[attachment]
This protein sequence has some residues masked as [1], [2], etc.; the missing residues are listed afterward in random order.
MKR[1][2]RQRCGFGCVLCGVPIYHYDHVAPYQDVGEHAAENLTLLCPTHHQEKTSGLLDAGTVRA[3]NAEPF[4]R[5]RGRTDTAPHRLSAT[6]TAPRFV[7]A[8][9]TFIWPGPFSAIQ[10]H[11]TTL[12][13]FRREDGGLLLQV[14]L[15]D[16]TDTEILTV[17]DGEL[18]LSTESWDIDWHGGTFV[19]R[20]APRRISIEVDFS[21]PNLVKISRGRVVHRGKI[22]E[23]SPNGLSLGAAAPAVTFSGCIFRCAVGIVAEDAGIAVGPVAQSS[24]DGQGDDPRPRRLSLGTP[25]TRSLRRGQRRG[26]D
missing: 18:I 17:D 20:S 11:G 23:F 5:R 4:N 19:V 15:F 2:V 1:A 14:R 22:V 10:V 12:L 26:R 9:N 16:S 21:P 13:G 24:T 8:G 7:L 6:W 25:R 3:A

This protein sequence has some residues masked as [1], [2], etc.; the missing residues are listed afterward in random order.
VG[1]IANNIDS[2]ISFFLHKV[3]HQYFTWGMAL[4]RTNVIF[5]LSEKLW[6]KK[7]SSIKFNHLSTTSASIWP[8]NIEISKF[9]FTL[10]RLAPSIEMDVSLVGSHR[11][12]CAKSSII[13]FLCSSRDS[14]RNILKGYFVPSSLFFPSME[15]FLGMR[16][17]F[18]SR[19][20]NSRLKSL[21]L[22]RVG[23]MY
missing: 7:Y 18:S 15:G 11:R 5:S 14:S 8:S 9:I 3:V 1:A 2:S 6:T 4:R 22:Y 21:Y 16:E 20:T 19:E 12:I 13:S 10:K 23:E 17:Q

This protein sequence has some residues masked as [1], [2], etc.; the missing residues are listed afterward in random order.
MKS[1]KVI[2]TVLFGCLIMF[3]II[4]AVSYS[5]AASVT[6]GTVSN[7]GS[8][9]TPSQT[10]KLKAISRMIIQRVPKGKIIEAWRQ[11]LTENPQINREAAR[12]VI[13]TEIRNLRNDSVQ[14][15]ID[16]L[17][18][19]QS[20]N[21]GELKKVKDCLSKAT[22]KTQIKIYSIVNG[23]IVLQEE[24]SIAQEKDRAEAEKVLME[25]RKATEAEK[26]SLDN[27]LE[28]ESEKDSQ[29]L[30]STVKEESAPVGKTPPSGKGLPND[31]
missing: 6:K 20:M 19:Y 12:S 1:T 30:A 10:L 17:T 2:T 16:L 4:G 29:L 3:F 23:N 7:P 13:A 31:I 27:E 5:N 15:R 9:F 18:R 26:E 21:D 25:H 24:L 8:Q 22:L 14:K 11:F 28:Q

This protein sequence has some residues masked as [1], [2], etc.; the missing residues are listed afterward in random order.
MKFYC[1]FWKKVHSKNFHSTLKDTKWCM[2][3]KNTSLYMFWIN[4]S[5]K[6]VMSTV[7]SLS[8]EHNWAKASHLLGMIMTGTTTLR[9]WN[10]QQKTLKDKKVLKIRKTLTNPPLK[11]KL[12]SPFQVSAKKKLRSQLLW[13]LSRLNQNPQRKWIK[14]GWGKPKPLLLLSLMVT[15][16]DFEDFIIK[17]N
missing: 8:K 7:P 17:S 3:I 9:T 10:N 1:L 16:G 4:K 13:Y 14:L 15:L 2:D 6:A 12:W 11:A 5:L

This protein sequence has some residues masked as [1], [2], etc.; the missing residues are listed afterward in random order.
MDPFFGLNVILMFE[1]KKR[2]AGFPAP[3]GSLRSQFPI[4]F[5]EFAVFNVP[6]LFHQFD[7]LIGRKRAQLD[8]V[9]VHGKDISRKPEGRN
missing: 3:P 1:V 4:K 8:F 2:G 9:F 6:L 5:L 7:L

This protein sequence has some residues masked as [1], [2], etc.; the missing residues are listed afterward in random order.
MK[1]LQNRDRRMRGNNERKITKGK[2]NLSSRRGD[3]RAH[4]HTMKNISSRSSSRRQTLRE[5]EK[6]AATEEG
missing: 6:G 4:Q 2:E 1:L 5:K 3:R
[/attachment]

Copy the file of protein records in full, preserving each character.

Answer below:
This protein sequence has some residues masked as [1], [2], etc.; the missing residues are listed afterward in random order.
MKR[1][2]RQRCGFGCVLCGVPIYHYDHVAPYQDVGEHAAENLTLLCPTHHQEKTSGLLDAGTVRA[3]NAEPF[4]R[5]RGRTDTAPHRLSAT[6]TAPRFV[7]A[8][9]TFIWPGPFSAIQ[10]H[11]TTL[12][13]FRREDGGLLLQV[14]L[15]D[16]TDTEILTV[17]DGEL[18]LSTESWDIDWHGGTFV[19]R[20]APRRISIEVDFS[21]PNLVKISRGRVVHRGKI[22]E[23]SPNGLSLGAAAPAVTFSGCIFRCAVGIVAEDAGIAVGPVAQSS[24]DGQGDDPRPRRLSLGTP[25]TRSLRRGQRRG[26]D
missing: 18:I 17:D 20:S 11:G 23:F 5:R 4:N 19:V 15:F 2:V 1:A 14:R 22:V 10:V 12:L 26:R 9:N 16:S 21:P 13:G 24:T 8:G 7:L 6:W 25:R 3:A

This protein sequence has some residues masked as [1], [2], etc.; the missing residues are listed afterward in random order.
VG[1]IANNIDS[2]ISFFLHKV[3]HQYFTWGMAL[4]RTNVIF[5]LSEKLW[6]KK[7]SSIKFNHLSTTSASIWP[8]NIEISKF[9]FTL[10]RLAPSIEMDVSLVGSHR[11][12]CAKSSII[13]FLCSSRDS[14]RNILKGYFVPSSLFFPSME[15]FLGMR[16][17]F[18]SR[19][20]NSRLKSL[21]L[22]RVG[23]MY
missing: 7:Y 18:S 15:G 11:R 5:S 14:S 8:S 9:I 3:V 1:A 2:S 6:T 4:R 22:Y 21:Y 16:E 20:T 19:E 12:I 13:S 10:K 23:E 17:Q

This protein sequence has some residues masked as [1], [2], etc.; the missing residues are listed afterward in random order.
MKS[1]KVI[2]TVLFGCLIMF[3]II[4]AVSYS[5]AASVT[6]GTVSN[7]GS[8][9]TPSQT[10]KLKAISRMIIQRVPKGKIIEAWRQ[11]LTENPQINREAAR[12]VI[13]TEIRNLRNDSVQ[14][15]ID[16]L[17][18][19]QS[20]N[21]GELKKVKDCLSKAT[22]KTQIKIYSIVNG[23]IVLQEE[24]SIAQEKDRAEAEKVLME[25]RKATEAEK[26]SLDN[27]LE[28]ESEKDSQ[29]L[30]STVKEESAPVGKTPPSGKGLPND[31]
missing: 6:K 20:M 19:Y 12:S 1:T 30:A 10:L 17:T 2:T 16:L 4:G 29:L 3:F 23:N 7:P 13:A 31:I 27:E 5:N 15:R 9:F 18:R 26:E 21:D 25:H 24:L 8:Q 22:L 14:K 11:F 28:Q

This protein sequence has some residues masked as [1], [2], etc.; the missing residues are listed afterward in random order.
MKFYC[1]FWKKVHSKNFHSTLKDTKWCM[2][3]KNTSLYMFWIN[4]S[5]K[6]VMSTV[7]SLS[8]EHNWAKASHLLGMIMTGTTTLR[9]WN[10]QQKTLKDKKVLKIRKTLTNPPLK[11]KL[12]SPFQVSAKKKLRSQLLW[13]LSRLNQNPQRKWIK[14]GWGKPKPLLLLSLMVT[15][16]DFEDFIIK[17]N
missing: 8:K 7:P 17:S 3:I 9:T 10:N 1:L 16:G 4:K 13:Y 14:L 15:L 2:D 6:A 12:W 11:A 5:L

This protein sequence has some residues masked as [1], [2], etc.; the missing residues are listed afterward in random order.
MDPFFGLNVILMFE[1]KKR[2]AGFPAP[3]GSLRSQFPI[4]F[5]EFAVFNVP[6]LFHQFD[7]LIGRKRAQLD[8]V[9]VHGKDISRKPEGRN
missing: 3:P 1:V 4:K 8:F 2:G 9:F 6:L 5:L 7:L

This protein sequence has some residues masked as [1], [2], etc.; the missing residues are listed afterward in random order.
MK[1]LQNRDRRMRGNNERKITKGK[2]NLSSRRGD[3]RAH[4]HTMKNISSRSSSRRQTLRE[5]EK[6]AATEEG
missing: 6:G 4:Q 2:E 1:L 5:K 3:R